WEB AND WEAVE: The Metamorphosis of Ilokano Songs (Continuation)


Abalbalay means pet; toy. Inherent to children’s growing up years is the acquisition, hoarding and discovery of unique plaything. Once properly utilized, toys become unending sources of joy among children. But when toys are substituted with something that children themselves can’t understand, they get confused. Ilokano lexicon is replete with equivocal notes, because of its linguistic origin and constant adaptability. Birds may connote men’s penis, while flower is a a woman’s. Mention a part of the human body and things around him, and his erotic mind starts making a resemblance or parallelism. This will surely end up with the identification of sex stuff. And of course, the devilish smile is never out from his lips.

In this song,  the mind of younger ones are greatly swayed into believing that terms are just but natural to utter even though they elicit an equivocal meanings. Curiosity, as they claim kills the cat and so, with this prying, people unconsciously accept hedonism and utilitarianism as acceptable norms of social and linguistic conduct.



The popularity of this song among the Ilokanos gives an outlet to “smiles beyond our laughters.” “Burbortia’s” “green” or negative content, makes us think, and ponder what the riddle tries to unravel. Though the methodology is aptly unique, sadly, this leads to another erosion of Ilokano values. 

The composer of the song wittily conceals the terminology but he is unaware that the terms/ phrases used wreak greater havoc than  using the term itself. He did not only make them (old and young listeners alike) volatile to gag conversations, he also made them the core of that idiotic mental tussle.

Pardon the composer for making you react differently as you try answering the riddle:


Adda ay-ayamko ditoy uneg pantalonko

Ti bigat aglagto-lagto, no ti parbangon nakatudo

(What’s  your answer?)

Isu dayta ti kunkunada a padaw ti agmamayo

With even an uncalled justifications….

On the part of the woman, perhaps your ire gets redder now…

Adda met ay-ayamko ditoy uneg ti paldak

No ti bigat agungap-ungap, ti parbangon nakasuyaab

Aren’t you gotten frustrated? Or  that has become normal already?

The composer uses also a chicken inorder that the song will not be very negative or immoral to the ear of the people.

In the chorus of the song, the composer is adept in using symbols. Perhaps he is a noted fictionist or a poet where he readily uses these signs, per example, the eyebrow which would signify human pubic hair, the candle that denotes the male organ, and stench (?) smell imply that of a woman

Ania’t panawagam tay angot a magmagustuam

Di met mani, di met bibingka, di met tahong,

di met langka

(Ania koma?

Isu dayta tay kunkunada a pagtugkelan tungba a kandela.)



This song is by nature discriminatory. Women are rated as outcasts and scandalous.  The following lines show immoralities in all corners.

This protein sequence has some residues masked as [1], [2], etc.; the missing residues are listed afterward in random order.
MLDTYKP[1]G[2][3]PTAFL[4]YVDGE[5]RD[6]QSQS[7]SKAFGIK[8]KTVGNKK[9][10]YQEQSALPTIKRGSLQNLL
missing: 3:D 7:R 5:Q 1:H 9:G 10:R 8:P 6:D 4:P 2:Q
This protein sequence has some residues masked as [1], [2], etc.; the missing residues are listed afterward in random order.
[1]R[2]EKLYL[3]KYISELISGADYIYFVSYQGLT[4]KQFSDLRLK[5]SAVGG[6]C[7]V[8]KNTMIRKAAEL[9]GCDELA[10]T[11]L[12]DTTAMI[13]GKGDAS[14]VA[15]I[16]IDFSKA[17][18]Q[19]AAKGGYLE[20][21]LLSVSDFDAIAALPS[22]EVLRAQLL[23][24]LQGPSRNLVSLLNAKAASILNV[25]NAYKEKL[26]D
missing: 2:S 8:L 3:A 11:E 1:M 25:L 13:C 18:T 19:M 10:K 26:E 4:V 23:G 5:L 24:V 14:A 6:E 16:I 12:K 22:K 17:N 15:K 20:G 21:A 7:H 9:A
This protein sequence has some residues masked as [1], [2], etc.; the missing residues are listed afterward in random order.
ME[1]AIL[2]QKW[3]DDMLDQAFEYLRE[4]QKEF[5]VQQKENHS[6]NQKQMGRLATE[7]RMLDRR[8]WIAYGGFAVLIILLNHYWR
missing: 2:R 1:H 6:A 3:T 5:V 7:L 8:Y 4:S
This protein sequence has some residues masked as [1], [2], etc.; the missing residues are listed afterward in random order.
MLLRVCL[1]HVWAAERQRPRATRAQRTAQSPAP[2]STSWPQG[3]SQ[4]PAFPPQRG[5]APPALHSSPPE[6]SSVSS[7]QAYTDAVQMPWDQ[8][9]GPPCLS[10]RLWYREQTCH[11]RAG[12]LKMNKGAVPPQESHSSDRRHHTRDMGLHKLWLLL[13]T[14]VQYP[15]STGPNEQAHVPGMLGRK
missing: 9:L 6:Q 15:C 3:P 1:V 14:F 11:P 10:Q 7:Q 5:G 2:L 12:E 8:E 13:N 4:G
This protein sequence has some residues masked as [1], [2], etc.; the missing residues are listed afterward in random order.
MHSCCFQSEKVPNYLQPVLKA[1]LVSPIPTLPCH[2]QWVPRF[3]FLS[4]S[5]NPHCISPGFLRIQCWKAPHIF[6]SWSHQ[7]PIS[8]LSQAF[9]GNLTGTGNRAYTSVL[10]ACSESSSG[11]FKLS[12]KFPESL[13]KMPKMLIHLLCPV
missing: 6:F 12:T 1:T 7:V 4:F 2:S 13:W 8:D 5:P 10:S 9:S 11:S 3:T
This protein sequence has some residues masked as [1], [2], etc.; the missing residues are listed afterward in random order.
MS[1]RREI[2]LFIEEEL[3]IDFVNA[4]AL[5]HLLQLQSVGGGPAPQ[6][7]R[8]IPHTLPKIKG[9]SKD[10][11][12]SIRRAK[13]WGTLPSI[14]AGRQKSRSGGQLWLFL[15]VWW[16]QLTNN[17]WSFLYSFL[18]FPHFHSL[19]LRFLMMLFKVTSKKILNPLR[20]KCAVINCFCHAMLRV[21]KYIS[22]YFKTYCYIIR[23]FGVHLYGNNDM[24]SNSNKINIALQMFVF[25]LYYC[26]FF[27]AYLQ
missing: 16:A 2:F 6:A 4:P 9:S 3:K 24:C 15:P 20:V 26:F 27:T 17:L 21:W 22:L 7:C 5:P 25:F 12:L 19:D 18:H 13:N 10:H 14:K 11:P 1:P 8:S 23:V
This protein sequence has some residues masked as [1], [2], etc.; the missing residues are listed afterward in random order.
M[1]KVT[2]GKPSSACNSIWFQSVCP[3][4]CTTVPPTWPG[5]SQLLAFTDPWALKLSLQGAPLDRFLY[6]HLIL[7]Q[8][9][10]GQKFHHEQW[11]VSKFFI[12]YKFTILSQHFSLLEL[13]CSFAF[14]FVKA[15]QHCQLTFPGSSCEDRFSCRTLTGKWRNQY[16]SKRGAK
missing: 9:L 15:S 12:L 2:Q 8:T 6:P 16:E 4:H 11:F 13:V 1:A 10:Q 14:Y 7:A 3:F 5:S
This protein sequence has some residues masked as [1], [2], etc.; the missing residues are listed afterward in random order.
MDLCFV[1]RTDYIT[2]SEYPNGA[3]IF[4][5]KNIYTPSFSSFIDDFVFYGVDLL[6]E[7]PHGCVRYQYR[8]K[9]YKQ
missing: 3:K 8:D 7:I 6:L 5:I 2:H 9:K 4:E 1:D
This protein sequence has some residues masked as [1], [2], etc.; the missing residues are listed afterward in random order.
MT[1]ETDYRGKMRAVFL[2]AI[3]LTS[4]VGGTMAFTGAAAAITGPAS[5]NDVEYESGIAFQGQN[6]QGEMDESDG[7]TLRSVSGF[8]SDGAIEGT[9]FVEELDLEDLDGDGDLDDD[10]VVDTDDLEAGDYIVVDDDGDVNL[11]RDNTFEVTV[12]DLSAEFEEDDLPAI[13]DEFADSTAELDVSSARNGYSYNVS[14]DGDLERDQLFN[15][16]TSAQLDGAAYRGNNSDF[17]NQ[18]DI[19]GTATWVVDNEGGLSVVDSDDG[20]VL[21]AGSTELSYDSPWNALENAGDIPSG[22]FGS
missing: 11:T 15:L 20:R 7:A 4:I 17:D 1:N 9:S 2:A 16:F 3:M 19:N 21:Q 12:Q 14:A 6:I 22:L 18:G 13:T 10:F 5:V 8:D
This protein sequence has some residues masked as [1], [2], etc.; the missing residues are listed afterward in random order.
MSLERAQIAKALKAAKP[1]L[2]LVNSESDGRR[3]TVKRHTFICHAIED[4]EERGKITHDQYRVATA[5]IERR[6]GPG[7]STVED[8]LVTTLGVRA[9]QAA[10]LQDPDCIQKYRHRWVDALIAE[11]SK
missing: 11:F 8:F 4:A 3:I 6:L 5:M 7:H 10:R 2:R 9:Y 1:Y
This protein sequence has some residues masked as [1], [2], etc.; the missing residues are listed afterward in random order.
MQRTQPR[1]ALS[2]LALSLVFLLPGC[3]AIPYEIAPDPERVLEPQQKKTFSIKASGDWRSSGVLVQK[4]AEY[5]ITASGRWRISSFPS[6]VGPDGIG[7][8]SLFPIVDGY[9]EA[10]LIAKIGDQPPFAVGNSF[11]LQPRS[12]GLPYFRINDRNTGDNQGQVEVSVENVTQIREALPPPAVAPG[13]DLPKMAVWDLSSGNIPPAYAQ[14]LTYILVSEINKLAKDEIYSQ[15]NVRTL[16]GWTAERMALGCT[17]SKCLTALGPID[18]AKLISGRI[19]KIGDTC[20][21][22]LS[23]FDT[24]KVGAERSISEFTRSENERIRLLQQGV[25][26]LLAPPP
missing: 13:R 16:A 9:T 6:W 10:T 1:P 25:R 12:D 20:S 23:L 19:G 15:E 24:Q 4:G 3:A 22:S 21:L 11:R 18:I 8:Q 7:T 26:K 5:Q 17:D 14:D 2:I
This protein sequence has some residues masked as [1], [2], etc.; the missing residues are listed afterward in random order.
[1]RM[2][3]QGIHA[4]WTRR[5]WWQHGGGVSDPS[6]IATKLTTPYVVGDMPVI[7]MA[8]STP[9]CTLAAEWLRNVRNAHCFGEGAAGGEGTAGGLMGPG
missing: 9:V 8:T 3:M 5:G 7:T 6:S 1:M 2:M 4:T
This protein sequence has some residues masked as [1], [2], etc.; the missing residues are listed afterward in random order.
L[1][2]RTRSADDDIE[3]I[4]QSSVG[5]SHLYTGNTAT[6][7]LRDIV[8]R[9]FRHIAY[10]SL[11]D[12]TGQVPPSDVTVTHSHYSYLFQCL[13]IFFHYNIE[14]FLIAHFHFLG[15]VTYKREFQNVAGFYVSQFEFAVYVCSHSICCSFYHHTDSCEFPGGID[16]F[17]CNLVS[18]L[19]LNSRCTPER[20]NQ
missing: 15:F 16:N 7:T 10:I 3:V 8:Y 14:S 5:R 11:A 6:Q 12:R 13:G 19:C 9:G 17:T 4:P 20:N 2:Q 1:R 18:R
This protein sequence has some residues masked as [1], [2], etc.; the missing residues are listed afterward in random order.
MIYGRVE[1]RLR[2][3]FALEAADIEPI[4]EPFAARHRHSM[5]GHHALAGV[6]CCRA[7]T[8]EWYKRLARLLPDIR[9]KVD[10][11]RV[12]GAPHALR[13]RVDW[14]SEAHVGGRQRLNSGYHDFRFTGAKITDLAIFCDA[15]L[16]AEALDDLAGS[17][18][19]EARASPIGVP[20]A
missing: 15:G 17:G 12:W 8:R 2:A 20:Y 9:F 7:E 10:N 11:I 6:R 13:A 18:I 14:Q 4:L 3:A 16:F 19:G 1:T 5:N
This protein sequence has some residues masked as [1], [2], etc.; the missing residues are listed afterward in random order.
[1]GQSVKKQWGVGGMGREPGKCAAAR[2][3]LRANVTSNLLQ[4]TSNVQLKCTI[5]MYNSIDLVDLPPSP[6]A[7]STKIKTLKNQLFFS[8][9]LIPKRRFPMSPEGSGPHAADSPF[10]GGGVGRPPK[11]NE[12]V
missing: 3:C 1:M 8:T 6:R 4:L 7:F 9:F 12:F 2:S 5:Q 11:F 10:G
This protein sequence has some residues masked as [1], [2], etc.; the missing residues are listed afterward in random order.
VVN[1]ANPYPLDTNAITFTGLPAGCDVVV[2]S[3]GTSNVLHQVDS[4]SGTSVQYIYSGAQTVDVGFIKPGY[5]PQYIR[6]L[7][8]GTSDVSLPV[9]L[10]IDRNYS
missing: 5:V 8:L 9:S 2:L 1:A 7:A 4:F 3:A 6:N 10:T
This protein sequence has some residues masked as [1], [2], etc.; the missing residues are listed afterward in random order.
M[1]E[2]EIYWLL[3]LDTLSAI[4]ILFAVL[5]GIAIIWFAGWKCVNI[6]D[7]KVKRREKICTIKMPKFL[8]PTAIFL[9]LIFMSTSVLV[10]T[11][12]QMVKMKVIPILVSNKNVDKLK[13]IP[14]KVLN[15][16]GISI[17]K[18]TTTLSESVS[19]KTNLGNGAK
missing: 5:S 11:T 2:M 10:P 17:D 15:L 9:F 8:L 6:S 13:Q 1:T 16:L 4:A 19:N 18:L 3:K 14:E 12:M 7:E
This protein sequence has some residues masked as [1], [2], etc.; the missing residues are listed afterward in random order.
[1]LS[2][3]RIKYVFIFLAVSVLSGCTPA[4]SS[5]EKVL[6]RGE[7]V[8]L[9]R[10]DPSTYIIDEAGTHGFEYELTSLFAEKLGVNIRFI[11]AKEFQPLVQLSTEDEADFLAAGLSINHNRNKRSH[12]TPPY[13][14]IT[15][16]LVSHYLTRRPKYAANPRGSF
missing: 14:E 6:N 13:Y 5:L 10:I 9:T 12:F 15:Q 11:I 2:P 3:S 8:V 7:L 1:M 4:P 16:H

Ngem ti nakaladladingit Corazon

Adda met nangikut iti pusom

Iti likud ti karinderiam nakitakayo

Naminsan nga agkakaiddan


Though the song may not that vulgar as the other songs, subconsciously, it tries to justify in the minds of the young that the concept of pre-marital sex (co-habiting together without the sacred matrimony) ha sthe approval of the society.

With the flurry release of hurt feelings of the man (the singer) through singing, he influences the young listerners that the only important thing in a relationship is anchored on sexual gratification. This is entirely an erroneous concept. Hence this song does internal incision to value formation. And it bleeds, for sure.


Naglaing a kumabbo

Kinabbona ni tatangko

Naminsan a rabii

Nakitak ni Nanangko a rimmabaw ken ni tatangko (2x)


These attributes would not necessarily mean equality and liberalism. They are offensive expressions to women themselves. The rude and absurd lyrics depict rudeness and absurdity of Ilokanos, too. While the act of love between couples should be in the sidelight, this songs made it as a highlight! Adding spice to that, “women power” is contextually put in a bad light.

The speaker here is entirely different form the earlier commented songs. The point of view here is that of a young child. Exposed that early to some “love expressions of the parent, he becomes observatory. His innocence is under question. What does it mean when he said he idolize his parents? Well your guess is as good as mine.

Idolko ni nanangko,  idolko pay ni tatangko

Makitkitak nga agkinkinnabbo

Kinabbo ni nanangko

Kinabbo met ni tatangko

Agkinnikinnida a kasla la pato


    Privacy is privacy, hence the word private. But how then that these things are known by the child himself? For sure, more children are expected to idolize their parents after listening to this song for several times.

       (To be continued)